The problem is compounded by the clear overestimation of the government’s success rate with subsidy reductions. Having been hailed as the largest subsidy benefit transfer by the government, the LPG subsidy expenditure through DBT may not prove to be all that successful. On October 17 last year, an assessment based on an IISD report stated that the central government’s savings on LPG subsidy transfer were not more than INR 1.43 billion (USD 21 million) though it claimed INR 127 billion (USD 1.87 billion) in savings — a meagre 1.12% of the claimed amount.

In February 2015, the National Council of Applied Economic Research (NCAER) evaluated the costs and benefits of “pooling” (or averaging) the price of domestic and imported LPG or liquefied natural gas (LNG) for the power sector. It found that this will mean a price higher than the domestic price and an increase in the cost of production. Since the selling price of electricity has been administratively capped at INR 5.50 per kWh, the gap between the selling price and production cost would lead to a revenue shortfall for gas-based power plants.

New subsidies for gas

This shortfall is proposed to be partially borne by the government as subsidies and tax concessions, and partially by the interlinked sectors taking cuts in their revenues. Hence, the gas price pooling policy also includes a waiver of the 12.5% value added tax (VAT) and other levies on natural gas by the states, customs duty exemptions, a 50% cut in the pipeline tariff, a 50% cut in R-LNG (re-liquefied natural gas) re-gasification charges and a 75% cut in marketing margins by the government-owned Gas Authority of India Limited (GAIL), which is the designated gas pool operator.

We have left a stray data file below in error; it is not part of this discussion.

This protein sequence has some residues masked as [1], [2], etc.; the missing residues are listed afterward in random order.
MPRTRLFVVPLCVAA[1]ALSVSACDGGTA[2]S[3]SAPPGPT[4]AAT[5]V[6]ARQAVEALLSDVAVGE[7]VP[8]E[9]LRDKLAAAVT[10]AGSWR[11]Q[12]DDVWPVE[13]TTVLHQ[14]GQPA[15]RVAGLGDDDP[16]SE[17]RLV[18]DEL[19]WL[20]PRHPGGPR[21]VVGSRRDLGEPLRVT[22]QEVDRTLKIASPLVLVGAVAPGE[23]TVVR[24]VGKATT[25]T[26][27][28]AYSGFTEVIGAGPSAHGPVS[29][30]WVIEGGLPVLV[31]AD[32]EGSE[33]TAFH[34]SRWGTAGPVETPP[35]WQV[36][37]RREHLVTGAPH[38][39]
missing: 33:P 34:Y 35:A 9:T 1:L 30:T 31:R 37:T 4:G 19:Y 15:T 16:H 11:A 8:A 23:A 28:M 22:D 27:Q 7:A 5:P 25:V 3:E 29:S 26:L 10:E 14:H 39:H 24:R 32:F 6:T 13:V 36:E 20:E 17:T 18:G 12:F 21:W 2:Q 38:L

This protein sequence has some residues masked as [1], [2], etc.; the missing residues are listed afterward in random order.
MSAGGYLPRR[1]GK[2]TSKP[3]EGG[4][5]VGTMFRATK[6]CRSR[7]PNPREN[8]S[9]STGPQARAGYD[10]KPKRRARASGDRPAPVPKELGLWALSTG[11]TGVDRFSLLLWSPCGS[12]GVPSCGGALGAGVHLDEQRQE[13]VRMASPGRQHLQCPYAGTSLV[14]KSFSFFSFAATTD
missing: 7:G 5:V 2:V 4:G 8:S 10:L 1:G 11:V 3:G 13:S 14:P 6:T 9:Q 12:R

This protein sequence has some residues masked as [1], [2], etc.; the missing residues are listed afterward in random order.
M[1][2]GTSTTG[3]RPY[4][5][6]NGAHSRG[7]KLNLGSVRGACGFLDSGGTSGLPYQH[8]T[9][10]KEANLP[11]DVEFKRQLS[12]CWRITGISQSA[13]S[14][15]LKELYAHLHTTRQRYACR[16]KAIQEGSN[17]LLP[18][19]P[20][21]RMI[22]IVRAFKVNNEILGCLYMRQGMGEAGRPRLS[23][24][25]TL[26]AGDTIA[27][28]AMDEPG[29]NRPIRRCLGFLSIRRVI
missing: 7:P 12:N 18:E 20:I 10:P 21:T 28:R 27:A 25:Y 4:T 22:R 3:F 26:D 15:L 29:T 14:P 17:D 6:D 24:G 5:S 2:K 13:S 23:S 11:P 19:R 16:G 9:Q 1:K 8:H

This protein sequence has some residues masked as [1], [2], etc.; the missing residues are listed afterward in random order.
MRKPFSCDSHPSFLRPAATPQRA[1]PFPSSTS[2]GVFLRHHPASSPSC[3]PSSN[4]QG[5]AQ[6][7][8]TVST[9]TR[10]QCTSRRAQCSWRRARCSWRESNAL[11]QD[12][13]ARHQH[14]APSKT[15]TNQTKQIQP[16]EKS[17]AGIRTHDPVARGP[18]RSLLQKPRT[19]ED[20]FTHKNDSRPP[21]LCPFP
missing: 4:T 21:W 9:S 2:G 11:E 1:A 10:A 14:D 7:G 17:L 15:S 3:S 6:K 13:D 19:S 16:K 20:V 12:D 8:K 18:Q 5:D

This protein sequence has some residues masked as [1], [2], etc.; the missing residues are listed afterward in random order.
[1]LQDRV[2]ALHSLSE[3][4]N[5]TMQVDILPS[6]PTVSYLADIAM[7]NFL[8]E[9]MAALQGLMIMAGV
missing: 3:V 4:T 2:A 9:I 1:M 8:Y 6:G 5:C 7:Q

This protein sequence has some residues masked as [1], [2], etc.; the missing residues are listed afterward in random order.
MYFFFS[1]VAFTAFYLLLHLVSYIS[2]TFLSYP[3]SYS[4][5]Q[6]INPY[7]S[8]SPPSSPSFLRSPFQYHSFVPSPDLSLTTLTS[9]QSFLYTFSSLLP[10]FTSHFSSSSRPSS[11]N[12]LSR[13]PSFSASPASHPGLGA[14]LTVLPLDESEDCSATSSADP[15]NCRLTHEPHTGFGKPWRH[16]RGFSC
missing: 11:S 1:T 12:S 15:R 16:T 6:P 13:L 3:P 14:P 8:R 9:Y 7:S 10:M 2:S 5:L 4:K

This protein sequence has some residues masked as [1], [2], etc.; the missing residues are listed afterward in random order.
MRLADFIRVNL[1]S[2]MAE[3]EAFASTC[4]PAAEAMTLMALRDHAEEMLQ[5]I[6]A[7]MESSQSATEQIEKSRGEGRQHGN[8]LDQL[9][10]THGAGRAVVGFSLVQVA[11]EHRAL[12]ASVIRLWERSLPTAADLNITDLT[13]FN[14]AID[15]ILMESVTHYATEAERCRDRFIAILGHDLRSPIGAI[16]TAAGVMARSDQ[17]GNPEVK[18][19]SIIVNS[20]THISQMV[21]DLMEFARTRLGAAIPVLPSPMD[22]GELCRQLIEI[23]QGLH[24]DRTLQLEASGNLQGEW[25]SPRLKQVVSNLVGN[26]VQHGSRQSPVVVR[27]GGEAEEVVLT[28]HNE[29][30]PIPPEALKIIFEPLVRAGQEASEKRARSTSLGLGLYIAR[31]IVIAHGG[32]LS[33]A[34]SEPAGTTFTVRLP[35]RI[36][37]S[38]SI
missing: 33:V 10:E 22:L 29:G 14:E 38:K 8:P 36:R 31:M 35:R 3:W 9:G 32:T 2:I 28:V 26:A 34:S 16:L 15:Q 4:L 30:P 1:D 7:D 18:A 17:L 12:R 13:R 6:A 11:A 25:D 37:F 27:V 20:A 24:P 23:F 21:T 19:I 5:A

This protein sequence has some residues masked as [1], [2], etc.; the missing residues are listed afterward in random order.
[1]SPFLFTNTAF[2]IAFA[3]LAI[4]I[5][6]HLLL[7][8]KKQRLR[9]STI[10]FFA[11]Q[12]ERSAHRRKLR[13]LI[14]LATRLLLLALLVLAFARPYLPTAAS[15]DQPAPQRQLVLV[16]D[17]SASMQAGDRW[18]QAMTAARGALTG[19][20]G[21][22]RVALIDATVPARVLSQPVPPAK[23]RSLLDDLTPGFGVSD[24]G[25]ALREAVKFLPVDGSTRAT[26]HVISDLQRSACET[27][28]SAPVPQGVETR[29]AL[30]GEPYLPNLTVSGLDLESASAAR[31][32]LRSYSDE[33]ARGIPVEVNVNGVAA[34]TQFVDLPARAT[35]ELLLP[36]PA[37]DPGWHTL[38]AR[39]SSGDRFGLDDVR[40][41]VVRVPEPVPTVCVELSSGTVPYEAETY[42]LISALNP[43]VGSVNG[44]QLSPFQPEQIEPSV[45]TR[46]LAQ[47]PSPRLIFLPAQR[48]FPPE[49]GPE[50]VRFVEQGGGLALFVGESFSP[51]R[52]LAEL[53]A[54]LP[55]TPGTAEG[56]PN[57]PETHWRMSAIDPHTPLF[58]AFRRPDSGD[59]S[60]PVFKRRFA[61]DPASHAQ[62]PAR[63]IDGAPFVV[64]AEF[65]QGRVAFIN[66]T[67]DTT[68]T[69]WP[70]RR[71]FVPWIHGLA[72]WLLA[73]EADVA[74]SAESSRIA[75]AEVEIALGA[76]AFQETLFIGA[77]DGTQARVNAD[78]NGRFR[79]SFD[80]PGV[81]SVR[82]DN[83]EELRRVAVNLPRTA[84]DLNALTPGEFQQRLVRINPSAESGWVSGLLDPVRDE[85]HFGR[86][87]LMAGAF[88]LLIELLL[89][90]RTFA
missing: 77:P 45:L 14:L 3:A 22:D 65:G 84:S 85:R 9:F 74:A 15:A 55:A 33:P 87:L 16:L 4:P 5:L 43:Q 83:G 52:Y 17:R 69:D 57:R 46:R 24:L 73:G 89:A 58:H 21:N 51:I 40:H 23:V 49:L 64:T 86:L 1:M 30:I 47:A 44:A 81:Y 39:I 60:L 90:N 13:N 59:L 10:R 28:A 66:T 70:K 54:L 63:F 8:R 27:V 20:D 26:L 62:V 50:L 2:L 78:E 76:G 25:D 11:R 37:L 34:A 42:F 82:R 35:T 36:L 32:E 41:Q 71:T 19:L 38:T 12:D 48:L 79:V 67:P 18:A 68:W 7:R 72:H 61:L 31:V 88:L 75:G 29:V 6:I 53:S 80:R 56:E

Besides the direct and indirect subsidies given to producers and consumers of coal, oil and gas, the government of India provides subsidies to those who produce electricity using renewable sources — solar, wind and biogas. This is justified on the ground that these conserve the environment.

Apart from the size of the subsidy bill, the issue of merit subsidies — which provide an external benefit to society, such as the provision of education, environmental protection or the prevention of diseases — versus non-merit subsidies has been widely debated in India. A study conducted by the National Institute of Public Finance and Policy on the central government’s expenditure stated that non-merit subsidies at INR 672.5 billion (USD 9.9 billion) in 2003-04 accounted for 58% of the government’s total subsidy bill.

In effect, this meant that the government was subsidising what it should not — goods and services from which it could recover full user charges — and not subsidising what it should, things like basic and public health, sanitation, sewage treatment, roads and bridges. Technically speaking, subsidised LPG for all households can hardly qualify as a merit subsidy.

But non-merit subsidies such as the one on kerosene have huge political support that makes it difficult to remove them.

These issues will continue to be discussed and debated. There are clearly no simple or easy solutions to what are undoubtedly complex and contentious problems relating to ensuring that energy subsidies reach intended beneficiaries. Despite the views of economists, politics will prevail.